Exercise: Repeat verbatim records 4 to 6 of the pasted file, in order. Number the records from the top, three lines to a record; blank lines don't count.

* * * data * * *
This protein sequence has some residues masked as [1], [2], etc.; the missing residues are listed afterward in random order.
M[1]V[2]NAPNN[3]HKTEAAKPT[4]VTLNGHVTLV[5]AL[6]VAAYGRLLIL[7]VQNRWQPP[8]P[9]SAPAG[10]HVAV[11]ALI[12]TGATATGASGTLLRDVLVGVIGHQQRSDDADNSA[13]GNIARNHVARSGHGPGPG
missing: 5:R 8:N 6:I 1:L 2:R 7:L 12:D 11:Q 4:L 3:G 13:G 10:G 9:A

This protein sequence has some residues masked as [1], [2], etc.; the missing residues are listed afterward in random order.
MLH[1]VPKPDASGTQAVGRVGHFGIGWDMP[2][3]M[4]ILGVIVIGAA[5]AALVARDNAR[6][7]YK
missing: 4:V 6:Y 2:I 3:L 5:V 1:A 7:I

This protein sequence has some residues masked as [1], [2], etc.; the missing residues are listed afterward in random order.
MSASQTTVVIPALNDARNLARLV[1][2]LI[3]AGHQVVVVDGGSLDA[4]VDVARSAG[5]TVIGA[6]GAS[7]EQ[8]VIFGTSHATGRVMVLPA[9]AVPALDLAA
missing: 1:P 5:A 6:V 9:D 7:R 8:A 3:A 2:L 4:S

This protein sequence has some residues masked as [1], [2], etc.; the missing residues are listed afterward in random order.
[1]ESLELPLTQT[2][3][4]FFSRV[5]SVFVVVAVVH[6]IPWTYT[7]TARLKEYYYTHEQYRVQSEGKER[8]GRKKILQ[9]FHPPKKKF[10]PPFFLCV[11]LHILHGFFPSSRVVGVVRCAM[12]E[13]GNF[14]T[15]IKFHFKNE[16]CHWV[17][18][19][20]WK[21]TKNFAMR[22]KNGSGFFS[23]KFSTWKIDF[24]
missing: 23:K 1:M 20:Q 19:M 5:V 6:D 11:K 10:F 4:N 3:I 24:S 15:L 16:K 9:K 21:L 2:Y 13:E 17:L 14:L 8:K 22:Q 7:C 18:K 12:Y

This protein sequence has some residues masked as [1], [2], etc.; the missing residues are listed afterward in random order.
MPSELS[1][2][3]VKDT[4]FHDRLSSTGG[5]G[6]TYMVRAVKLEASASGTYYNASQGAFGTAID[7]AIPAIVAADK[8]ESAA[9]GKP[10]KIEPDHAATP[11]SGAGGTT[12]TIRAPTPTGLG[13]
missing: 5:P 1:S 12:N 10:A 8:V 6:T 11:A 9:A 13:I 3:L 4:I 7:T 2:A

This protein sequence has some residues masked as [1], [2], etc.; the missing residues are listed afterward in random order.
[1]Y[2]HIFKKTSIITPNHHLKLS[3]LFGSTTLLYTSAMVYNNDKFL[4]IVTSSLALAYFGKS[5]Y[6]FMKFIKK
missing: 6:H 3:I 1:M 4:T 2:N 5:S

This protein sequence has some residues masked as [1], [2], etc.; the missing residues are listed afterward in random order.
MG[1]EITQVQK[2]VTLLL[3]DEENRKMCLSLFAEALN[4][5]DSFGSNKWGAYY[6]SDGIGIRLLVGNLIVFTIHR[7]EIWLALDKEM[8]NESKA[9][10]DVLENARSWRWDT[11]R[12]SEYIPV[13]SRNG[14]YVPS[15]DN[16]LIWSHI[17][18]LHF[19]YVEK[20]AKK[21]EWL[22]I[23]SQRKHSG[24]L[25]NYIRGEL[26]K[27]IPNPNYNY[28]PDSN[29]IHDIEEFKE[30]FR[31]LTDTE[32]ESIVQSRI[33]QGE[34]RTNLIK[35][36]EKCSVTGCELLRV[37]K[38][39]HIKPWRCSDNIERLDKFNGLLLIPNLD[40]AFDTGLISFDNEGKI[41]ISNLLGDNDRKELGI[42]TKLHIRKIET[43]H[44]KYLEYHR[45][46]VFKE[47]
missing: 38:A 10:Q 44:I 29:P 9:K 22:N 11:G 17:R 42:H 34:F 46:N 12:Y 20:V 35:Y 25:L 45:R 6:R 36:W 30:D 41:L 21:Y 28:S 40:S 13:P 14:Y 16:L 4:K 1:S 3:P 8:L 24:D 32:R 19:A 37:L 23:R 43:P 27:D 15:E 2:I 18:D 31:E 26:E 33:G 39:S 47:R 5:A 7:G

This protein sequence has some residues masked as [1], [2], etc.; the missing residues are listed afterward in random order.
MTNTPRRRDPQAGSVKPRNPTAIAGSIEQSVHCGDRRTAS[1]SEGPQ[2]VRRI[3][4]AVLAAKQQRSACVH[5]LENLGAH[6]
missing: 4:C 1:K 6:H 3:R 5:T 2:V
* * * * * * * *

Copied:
This protein sequence has some residues masked as [1], [2], etc.; the missing residues are listed afterward in random order.
[1]ESLELPLTQT[2][3][4]FFSRV[5]SVFVVVAVVH[6]IPWTYT[7]TARLKEYYYTHEQYRVQSEGKER[8]GRKKILQ[9]FHPPKKKF[10]PPFFLCV[11]LHILHGFFPSSRVVGVVRCAM[12]E[13]GNF[14]T[15]IKFHFKNE[16]CHWV[17][18][19][20]WK[21]TKNFAMR[22]KNGSGFFS[23]KFSTWKIDF[24]
missing: 23:K 1:M 20:Q 19:M 5:V 6:D 11:K 10:F 4:N 3:I 24:S 15:L 16:K 9:K 21:L 2:Y 13:E 17:L 14:L 8:K 22:Q 7:C 18:K 12:Y

This protein sequence has some residues masked as [1], [2], etc.; the missing residues are listed afterward in random order.
MPSELS[1][2][3]VKDT[4]FHDRLSSTGG[5]G[6]TYMVRAVKLEASASGTYYNASQGAFGTAID[7]AIPAIVAADK[8]ESAA[9]GKP[10]KIEPDHAATP[11]SGAGGTT[12]TIRAPTPTGLG[13]
missing: 5:P 1:S 12:N 10:A 8:V 6:T 11:A 9:A 13:I 3:L 4:I 7:T 2:A

This protein sequence has some residues masked as [1], [2], etc.; the missing residues are listed afterward in random order.
[1]Y[2]HIFKKTSIITPNHHLKLS[3]LFGSTTLLYTSAMVYNNDKFL[4]IVTSSLALAYFGKS[5]Y[6]FMKFIKK
missing: 6:H 3:I 1:M 4:T 2:N 5:S